None of it was lost on me, and I sure do hope that I told him that enough. I loved every single thing about Grandpa. I loved that he always told me what a nice hairline I had, even though I wasn’t sure for many years what that meant. I loved that he’d allow us a glimpse into his private moments every year at Midnight Mass. He’d sing Polish Christmas carols, and I knew that he was talking to God and to his relatives. We’ll still share that every year. I loved that every summer when all of the grandkids camped in his backyard, he’d stand at the window and howl- even when it scared us enough to come inside… and even years beyond the point when we believed it. I loved that my grandpa always had a great story for everything. One story I remember hearing over and over again involved him standing patiently in an elevator waiting for the operator to come in and press the button for him. After quite some time, another man joined him and pressed the button, and my grandpa was initiated into the world of technology. I loved that my grandpa could add more than twenty double-digit numbers in his head and come up with the right answer. I loved that he earned his MBA at Michigan, starting a whole line of super fans and alums. We still sit in his football seats every fall. We’ll still share that with him too. I loved that he’d fry us up some buttery ham sandwiches every time we had a half day off from school. I loved that he was never too embarrassed to break into song (“Someone keeps callllllling my name…”) or dance or laughter. I loved that he loved show tunes and used them to introduce us to a whole new world. I’ll always think of him as younger than springtime. I loved that he and my grandma picked up and moved their lives to be closer to all of their grandkids. We always knew that we were a priority. I loved the way he smiled. He and my grandma took us all to New Orleans one spring when I was little, and I have a perfect mental picture of him on the train ride down. Everyone else had fallen asleep, but I was still up coloring. I tapped him awake to show him the beautiful picture that I had colored (very badly, I’m sure). He wasn’t mad that I woke him up. In fact, he praised my picture up and down and gave me the kind of smile that made me feel like I was the most special little girl on earth. I loved how he would take us to the horse races and give us money to bet, even though I picked horses based on which one I thought was prettiest and even though he knew I’d never win. I loved that he couldn’t eat a meal without getting something on his shirt. We’ll still share that too. Most of all, I loved the way he loved us with his whole heart and soul. He’d take a moment each Christmas to tell us all how much he adored us and how lucky he was. We are the lucky ones, Grandpa. The loss we feel now is only a reflection of the immense joy that you brought to our lives. We are so incredibly blessed to feel so deeply and to love so strongly.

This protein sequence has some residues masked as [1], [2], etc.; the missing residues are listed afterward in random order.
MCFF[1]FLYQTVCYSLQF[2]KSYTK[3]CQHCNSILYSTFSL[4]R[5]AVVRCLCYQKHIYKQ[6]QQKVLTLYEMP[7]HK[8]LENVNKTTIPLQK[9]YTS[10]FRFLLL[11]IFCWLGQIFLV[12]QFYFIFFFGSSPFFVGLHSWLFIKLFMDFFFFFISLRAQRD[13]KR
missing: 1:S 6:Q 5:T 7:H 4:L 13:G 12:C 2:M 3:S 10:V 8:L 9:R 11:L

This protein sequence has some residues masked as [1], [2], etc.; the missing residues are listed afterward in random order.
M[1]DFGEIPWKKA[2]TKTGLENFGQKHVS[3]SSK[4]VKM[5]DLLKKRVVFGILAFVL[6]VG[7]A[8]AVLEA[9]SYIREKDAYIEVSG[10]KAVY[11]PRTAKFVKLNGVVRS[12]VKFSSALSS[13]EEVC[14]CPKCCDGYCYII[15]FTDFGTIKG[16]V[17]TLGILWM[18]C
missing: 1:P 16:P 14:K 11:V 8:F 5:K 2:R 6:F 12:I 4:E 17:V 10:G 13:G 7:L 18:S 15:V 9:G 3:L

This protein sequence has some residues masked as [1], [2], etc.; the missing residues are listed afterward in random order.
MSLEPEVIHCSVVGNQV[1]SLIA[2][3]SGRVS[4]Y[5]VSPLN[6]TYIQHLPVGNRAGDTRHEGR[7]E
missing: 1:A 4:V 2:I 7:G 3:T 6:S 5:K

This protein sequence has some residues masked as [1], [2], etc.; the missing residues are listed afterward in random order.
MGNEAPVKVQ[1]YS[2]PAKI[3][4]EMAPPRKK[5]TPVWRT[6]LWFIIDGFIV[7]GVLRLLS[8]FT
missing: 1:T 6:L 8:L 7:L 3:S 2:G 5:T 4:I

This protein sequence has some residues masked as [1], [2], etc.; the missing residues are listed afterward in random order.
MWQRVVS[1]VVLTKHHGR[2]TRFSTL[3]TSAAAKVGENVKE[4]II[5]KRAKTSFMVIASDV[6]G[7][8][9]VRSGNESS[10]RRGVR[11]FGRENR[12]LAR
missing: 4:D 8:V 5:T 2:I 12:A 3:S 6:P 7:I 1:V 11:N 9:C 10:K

When I talked to my grandpa on the phone yesterday, we made plans to have dinner next weekend. Well, Grandpa, I guess we’ll have to take a rain check on that one. Until then, I’m sure you will enjoy a few Manhattans up there (with at least three cherries, of course) and have a good chat with Bo Schembechler about how to turn our boys around this fall. I thank God so much for letting us end our last conversation yesterday the same way we always did.

I love you, Grandpa.

I love you too, Jessi.

Thank you, Grandpa, you have made so many of my days.


Ash said…
:-( I'm so sorry Jess.. You will definitely be in my thoughts. Let us know if you need anything
Marlene said…
So sorry to hear about your Grandfather Jess. You wrote a incredible tribute to him. Lots of love in your words. You and your family are in my thoughts and prayers. Love you